French director Tony Gatlif offers a healthy dose of Gypsy folklore in his latest film Transylvania (2006) which is yet to be released on DVD in the United States. A road-affair, as was the director's previous effort Exils (2004), pic once again relies on a colorful cast of European actors and the impressive eye of cinematographer Celine Bozon.
Italian beauty Zingarina (Asia Argento, Queen Margot) has come to Transylvania with her friend Marie (Amira Casarto, Anatomy of Hell) looking for her gypsy lover Milan (Italian popstar Marco Castoldi). When the two meet Zingarina tells Milan that she is expecting his child. Shortly after Milan rejects her.
On the way back to France Zingarina and Marie part ways. The Italian dresses as a gypsy and embarks on an emotional journey through the back roads of Transylvania. Along the way she meets the charismatic dealer Tchangalo (Birol Unel, Head On).
Sensual and poetic Transylvania offers an unpolished look at a country devastated by years of totalitarian dictatorship. Poorly dressed children begging for food, old women selling their family relics for pennies, cold and unfriendly roads roamed by big-hearted musicians provide an almost surreal look to this Cannes screened production. Pic's largely improvised dialog suggests that what Gatlif was attempting to capture through his camera was an atmosphere, a feel for a culture unshaken by adversity.
Unlike Exils however where ethnic music was an inseparable part of the story in Transylvania the cheery gypsies and their songs aren't as vocal. It is Zingarina's misery and consequently her friendship with Tchangalo that take precedence over everything else. As a result pic feels more intimate than Exils even though its ending is rushed, far less convincing.
The mix of spoken languages on the other hand (Romany, Italian, French, English, German, and English) is likely intentional as to underline the open nature of gypsy culture - borderless and glorifying music. The large portions of near-documentary footage throughout the film further enhance Gatlif's agenda: bringing publicity to the struggles of Romany people and their culture.
In 2006 the film won the Georges Delerue Prize for Best Director (Tony Gatlif) at the Flanders International Film Festival. During the same year the film was also screened at the Cannes International Film Festival.
How Does the DVD Look?
Presented in its original aspect ratio of 2.35:1 and enhanced for widescreen TVs this Canadian produced disc appears to have been sourced directly from the French TF1 Pal print. Unfortunately, this has provided the disc with mild "ghosting" which we associate with such conversions. On the positive side the actual print appears in an extremely healthy condition - there isn't any dirt/damage at all, contrast is quite manageable, and colors are indeed convincing. Sharpness is obviously affected by the improper conversion as during specific scenes some of the back scenery is a tad blurry. To sum it all up if this print had been converted properly Transylvania would have looked absolutely phenomenal.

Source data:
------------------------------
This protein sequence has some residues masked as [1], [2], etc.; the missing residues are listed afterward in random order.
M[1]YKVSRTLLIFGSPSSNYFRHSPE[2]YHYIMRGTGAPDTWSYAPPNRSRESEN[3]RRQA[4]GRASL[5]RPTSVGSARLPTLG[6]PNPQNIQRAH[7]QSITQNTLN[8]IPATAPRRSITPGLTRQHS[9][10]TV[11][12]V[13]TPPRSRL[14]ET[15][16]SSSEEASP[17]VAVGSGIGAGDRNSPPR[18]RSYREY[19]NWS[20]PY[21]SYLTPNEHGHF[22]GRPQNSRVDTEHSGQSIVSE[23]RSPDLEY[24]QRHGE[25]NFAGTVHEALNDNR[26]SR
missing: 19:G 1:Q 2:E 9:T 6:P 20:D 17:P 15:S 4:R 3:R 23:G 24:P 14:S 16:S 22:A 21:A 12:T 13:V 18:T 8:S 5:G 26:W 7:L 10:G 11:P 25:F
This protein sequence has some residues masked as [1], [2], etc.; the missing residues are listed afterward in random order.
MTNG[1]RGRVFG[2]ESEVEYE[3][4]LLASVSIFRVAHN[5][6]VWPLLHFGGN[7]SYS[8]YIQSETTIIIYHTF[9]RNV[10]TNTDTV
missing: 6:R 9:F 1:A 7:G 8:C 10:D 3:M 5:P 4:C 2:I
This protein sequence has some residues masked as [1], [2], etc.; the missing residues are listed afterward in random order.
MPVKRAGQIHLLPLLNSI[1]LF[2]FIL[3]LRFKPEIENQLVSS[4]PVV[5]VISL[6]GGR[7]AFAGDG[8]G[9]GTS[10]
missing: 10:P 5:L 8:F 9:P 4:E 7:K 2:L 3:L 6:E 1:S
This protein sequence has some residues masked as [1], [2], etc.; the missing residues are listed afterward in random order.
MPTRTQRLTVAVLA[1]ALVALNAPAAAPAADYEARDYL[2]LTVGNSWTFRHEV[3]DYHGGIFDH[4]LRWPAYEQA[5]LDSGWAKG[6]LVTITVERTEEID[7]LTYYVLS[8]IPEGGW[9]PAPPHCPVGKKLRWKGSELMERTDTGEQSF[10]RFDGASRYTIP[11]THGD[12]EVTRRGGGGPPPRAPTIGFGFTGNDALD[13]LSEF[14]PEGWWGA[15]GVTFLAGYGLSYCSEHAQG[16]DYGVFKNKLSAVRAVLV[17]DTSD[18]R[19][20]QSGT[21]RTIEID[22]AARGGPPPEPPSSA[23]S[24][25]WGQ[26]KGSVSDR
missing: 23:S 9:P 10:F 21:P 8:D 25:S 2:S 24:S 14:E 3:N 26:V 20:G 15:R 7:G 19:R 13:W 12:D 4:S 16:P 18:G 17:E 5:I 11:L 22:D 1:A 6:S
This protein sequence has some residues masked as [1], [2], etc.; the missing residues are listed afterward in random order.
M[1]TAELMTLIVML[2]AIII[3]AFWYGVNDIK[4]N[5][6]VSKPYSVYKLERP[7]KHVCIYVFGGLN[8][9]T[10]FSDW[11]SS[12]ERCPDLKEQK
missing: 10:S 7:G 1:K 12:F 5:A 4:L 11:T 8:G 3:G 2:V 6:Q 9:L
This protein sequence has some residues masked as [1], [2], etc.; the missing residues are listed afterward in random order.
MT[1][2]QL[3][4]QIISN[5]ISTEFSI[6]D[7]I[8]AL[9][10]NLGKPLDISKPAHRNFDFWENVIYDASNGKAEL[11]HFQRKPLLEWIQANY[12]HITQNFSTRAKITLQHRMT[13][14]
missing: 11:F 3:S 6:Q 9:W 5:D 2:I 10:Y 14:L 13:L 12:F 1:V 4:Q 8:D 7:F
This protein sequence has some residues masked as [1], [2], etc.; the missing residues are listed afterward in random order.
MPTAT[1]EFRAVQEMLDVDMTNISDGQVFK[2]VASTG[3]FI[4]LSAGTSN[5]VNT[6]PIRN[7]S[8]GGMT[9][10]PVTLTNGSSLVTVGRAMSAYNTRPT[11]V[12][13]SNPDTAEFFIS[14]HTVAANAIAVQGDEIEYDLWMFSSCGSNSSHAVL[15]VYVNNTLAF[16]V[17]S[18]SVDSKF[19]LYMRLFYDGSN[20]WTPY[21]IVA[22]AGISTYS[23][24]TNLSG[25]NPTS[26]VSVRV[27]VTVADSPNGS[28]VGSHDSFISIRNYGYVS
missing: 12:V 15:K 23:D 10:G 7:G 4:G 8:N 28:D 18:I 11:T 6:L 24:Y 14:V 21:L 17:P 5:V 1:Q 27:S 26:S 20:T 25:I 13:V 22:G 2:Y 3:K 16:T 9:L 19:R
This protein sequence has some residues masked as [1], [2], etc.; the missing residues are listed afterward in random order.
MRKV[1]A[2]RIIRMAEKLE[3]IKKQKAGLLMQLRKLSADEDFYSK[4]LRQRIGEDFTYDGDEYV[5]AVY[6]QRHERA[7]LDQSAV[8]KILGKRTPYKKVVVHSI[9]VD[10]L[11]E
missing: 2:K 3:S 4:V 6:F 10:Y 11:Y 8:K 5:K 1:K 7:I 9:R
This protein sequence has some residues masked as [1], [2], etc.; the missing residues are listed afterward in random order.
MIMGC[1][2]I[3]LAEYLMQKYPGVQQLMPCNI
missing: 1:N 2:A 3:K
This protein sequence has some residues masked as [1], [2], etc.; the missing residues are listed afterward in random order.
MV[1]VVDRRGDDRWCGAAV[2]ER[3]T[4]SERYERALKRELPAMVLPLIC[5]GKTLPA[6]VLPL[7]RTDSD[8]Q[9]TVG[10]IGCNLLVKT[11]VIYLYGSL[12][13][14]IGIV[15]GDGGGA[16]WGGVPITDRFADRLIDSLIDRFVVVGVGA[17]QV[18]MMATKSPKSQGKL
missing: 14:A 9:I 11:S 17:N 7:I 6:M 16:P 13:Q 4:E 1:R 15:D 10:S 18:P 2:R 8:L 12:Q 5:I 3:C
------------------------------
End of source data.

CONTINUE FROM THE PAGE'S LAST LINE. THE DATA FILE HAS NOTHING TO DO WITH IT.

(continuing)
How Does the DVD Sound?
First of all the system allows you to set up your menu either entirely in French or English. This being said, the disc offers a 5.1 mix and a 2.0 mix of the original soundtrack (a colorful mix of Romany, German, Italian, English, and French) with optional French and English subtitles. The audio is very well mixed and the gypsy music is given plenty of attention without affecting the clarity of the dialog. I also could not detect any audio drop outs or intrusive hissing(s).
The only supplemental material on this disc is the original theatrical trailer.
A fine film with exceptionally strong performances by Asia Argento and Birol Unel Transylvania has finally arrived to North America. Aside from the improper conversion which may irritate some of you the quality of the print is in fact very strong. Understanding that this is the only English-friendly release of this production in any of the five regions: Recommended.